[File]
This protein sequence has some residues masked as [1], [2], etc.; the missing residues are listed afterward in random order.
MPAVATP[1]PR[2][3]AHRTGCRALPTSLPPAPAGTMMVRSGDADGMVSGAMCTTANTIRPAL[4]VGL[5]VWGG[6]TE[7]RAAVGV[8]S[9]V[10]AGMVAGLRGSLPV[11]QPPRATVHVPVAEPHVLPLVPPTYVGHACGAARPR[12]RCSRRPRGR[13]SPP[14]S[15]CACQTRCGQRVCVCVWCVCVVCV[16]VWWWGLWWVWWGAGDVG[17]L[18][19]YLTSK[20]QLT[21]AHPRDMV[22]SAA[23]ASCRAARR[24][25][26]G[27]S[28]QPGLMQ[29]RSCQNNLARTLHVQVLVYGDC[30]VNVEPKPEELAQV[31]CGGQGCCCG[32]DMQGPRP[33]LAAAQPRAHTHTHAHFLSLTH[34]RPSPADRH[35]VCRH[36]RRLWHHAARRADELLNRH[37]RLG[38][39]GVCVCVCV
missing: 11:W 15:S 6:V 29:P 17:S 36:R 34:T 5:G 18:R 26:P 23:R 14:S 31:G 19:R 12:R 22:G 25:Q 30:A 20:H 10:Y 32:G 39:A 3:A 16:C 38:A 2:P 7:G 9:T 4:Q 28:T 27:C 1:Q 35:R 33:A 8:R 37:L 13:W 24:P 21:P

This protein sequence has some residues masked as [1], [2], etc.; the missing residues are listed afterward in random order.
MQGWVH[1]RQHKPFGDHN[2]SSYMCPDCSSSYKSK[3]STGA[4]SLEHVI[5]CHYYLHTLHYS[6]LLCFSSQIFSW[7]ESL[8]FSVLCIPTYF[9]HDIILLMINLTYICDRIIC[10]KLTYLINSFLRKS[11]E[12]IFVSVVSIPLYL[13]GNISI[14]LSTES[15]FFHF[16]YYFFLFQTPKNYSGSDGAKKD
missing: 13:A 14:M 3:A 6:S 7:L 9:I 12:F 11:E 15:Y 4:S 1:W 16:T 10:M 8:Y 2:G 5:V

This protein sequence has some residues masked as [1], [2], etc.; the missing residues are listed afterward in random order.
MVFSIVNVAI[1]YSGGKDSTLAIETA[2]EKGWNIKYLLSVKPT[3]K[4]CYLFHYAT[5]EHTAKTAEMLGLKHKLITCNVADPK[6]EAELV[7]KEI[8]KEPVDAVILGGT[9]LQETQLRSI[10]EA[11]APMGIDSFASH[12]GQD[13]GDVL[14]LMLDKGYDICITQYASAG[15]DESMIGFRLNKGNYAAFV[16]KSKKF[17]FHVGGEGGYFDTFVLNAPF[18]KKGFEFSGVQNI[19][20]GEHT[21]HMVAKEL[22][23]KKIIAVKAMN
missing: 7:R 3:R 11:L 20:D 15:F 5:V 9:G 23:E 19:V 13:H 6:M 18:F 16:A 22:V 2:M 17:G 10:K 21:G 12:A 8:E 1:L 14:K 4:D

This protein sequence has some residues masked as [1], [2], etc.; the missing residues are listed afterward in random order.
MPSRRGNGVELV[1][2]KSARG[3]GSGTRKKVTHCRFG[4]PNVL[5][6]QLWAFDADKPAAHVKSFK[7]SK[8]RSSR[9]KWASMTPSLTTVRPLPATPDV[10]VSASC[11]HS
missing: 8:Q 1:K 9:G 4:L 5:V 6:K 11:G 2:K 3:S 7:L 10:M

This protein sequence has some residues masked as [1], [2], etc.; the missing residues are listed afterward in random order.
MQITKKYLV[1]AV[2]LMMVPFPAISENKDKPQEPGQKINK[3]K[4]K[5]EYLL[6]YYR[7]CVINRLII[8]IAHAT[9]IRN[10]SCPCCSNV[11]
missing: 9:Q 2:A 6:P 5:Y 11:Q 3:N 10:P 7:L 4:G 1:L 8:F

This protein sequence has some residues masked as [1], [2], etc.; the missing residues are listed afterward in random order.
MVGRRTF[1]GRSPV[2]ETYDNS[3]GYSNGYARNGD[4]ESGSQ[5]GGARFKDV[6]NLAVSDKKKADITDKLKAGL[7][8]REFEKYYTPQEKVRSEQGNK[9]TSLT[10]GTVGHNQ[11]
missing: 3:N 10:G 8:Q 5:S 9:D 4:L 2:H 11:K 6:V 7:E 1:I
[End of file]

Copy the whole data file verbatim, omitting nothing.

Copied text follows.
This protein sequence has some residues masked as [1], [2], etc.; the missing residues are listed afterward in random order.
MPAVATP[1]PR[2][3]AHRTGCRALPTSLPPAPAGTMMVRSGDADGMVSGAMCTTANTIRPAL[4]VGL[5]VWGG[6]TE[7]RAAVGV[8]S[9]V[10]AGMVAGLRGSLPV[11]QPPRATVHVPVAEPHVLPLVPPTYVGHACGAARPR[12]RCSRRPRGR[13]SPP[14]S[15]CACQTRCGQRVCVCVWCVCVVCV[16]VWWWGLWWVWWGAGDVG[17]L[18][19]YLTSK[20]QLT[21]AHPRDMV[22]SAA[23]ASCRAARR[24][25][26]G[27]S[28]QPGLMQ[29]RSCQNNLARTLHVQVLVYGDC[30]VNVEPKPEELAQV[31]CGGQGCCCG[32]DMQGPRP[33]LAAAQPRAHTHTHAHFLSLTH[34]RPSPADRH[35]VCRH[36]RRLWHHAARRADELLNRH[37]RLG[38][39]GVCVCVCV
missing: 11:W 15:S 6:V 29:P 17:S 36:R 34:T 5:G 18:R 26:P 23:R 14:S 31:G 19:R 12:R 22:G 25:Q 30:A 20:H 10:Y 32:G 39:A 3:A 16:C 38:A 2:P 7:G 9:T 4:Q 28:T 27:C 1:Q 35:R 33:A 8:R 37:L 13:W 24:P 21:P

This protein sequence has some residues masked as [1], [2], etc.; the missing residues are listed afterward in random order.
MQGWVH[1]RQHKPFGDHN[2]SSYMCPDCSSSYKSK[3]STGA[4]SLEHVI[5]CHYYLHTLHYS[6]LLCFSSQIFSW[7]ESL[8]FSVLCIPTYF[9]HDIILLMINLTYICDRIIC[10]KLTYLINSFLRKS[11]E[12]IFVSVVSIPLYL[13]GNISI[14]LSTES[15]FFHF[16]YYFFLFQTPKNYSGSDGAKKD
missing: 13:A 14:M 3:A 6:S 7:L 9:I 12:F 11:E 15:Y 4:S 1:W 16:T 10:M 8:Y 2:G 5:V

This protein sequence has some residues masked as [1], [2], etc.; the missing residues are listed afterward in random order.
MVFSIVNVAI[1]YSGGKDSTLAIETA[2]EKGWNIKYLLSVKPT[3]K[4]CYLFHYAT[5]EHTAKTAEMLGLKHKLITCNVADPK[6]EAELV[7]KEI[8]KEPVDAVILGGT[9]LQETQLRSI[10]EA[11]APMGIDSFASH[12]GQD[13]GDVL[14]LMLDKGYDICITQYASAG[15]DESMIGFRLNKGNYAAFV[16]KSKKF[17]FHVGGEGGYFDTFVLNAPF[18]KKGFEFSGVQNI[19][20]GEHT[21]HMVAKEL[22][23]KKIIAVKAMN
missing: 7:R 3:R 11:L 20:D 15:F 5:V 9:G 23:E 19:V 13:H 6:M 18:F 16:A 22:V 2:M 17:G 10:K 21:G 12:A 8:E 1:L 14:K 4:D

This protein sequence has some residues masked as [1], [2], etc.; the missing residues are listed afterward in random order.
MPSRRGNGVELV[1][2]KSARG[3]GSGTRKKVTHCRFG[4]PNVL[5][6]QLWAFDADKPAAHVKSFK[7]SK[8]RSSR[9]KWASMTPSLTTVRPLPATPDV[10]VSASC[11]HS
missing: 8:Q 1:K 9:G 4:L 5:V 6:K 11:G 2:K 3:S 7:L 10:M

This protein sequence has some residues masked as [1], [2], etc.; the missing residues are listed afterward in random order.
MQITKKYLV[1]AV[2]LMMVPFPAISENKDKPQEPGQKINK[3]K[4]K[5]EYLL[6]YYR[7]CVINRLII[8]IAHAT[9]IRN[10]SCPCCSNV[11]
missing: 9:Q 2:A 6:P 5:Y 11:Q 3:N 10:P 7:L 4:G 1:L 8:F

This protein sequence has some residues masked as [1], [2], etc.; the missing residues are listed afterward in random order.
MVGRRTF[1]GRSPV[2]ETYDNS[3]GYSNGYARNGD[4]ESGSQ[5]GGARFKDV[6]NLAVSDKKKADITDKLKAGL[7][8]REFEKYYTPQEKVRSEQGNK[9]TSLT[10]GTVGHNQ[11]
missing: 3:N 10:G 8:Q 5:S 9:D 4:L 2:H 11:K 6:V 7:E 1:I